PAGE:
I have been considering some other personal habits that I have evolved and maintained for years. Prompted by the excellent book 30 Days by Marc Reklau, I have begun to some new 30-day experiments. The first new 30-day test is to limit myself to three hours per day of digital time. Over the years, I had gradually increased the amount of time I was sitting at my desk, working on the computer. Too much screen time, too much time struggling with details and complications, and too much time developing swivel-chair spread. I also realized working on the computer inherently involves a certain degree of stress and frustration – because the dern things almost never perform as they are supposed to. In fact, there are times when I seriously believe that my digital devices are conspiring together to make me crazy.
However, when I limit myself to only three hours per day, I am forced to carefully choose which activities will be worked on that day. Prioritizing is critical. This time limit also emphasized the need for efficiency since I had only three hours available. A bonus of limiting myself to three hours of digital/desk time daily, is I have more time for other non-digital activities that have been neglected. Now I have more time for my family, for cooking and baking, for cleaning and organizing, reading for pleasure – and for going fishing! (I don’t always go fishing to catch fish. Although at least the possibility of catching a fish is a prerequisite, that is not my primary purpose. Often, I simply want to get out of the house and get some fresh air. While I am nominally fishing, I will also have my Kindle close at hand.)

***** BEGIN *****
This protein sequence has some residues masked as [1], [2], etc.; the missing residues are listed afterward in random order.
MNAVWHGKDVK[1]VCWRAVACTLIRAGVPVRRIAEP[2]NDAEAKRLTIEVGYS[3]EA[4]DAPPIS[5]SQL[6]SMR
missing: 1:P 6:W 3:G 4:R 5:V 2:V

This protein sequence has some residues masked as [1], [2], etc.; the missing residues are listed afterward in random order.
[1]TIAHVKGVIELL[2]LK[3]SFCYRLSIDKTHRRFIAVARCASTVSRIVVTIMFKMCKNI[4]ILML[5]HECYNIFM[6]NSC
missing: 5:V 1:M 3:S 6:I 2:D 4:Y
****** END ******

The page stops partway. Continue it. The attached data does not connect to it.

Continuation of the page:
Another 30-day project is a little more personal. I have decided to forgo alcohol in any form for 30 days. (Note: Like my test with coffee abstinence, if someone invites me out for a drink, I will not decline. However, I will not drink at home. For inquiring minds, let me assure you there was no particular incident that precipitated this resolution. I have no health problems and I don’t drink to excess; I learned years ago about the consequences of that. However, I became a little concerned when I was evaluating my habits and I realized drinking had become a daily activity. In fact, I could not remember the last time I went any significant length of time without drinking. There is a fine line between a lifestyle and a habit. I wanted to be sure that my drinking was still a choice but not a habit. The easiest way to do this was a 30-day test period of abstinence to prove I can live without alcohol. (We have a saying in my American state of Missouri: Show me. That motto means: Don’t just tell me with words, show me with action. Or, as my father used to say, “Until somebody puts some money on the table, all you have is talk.”)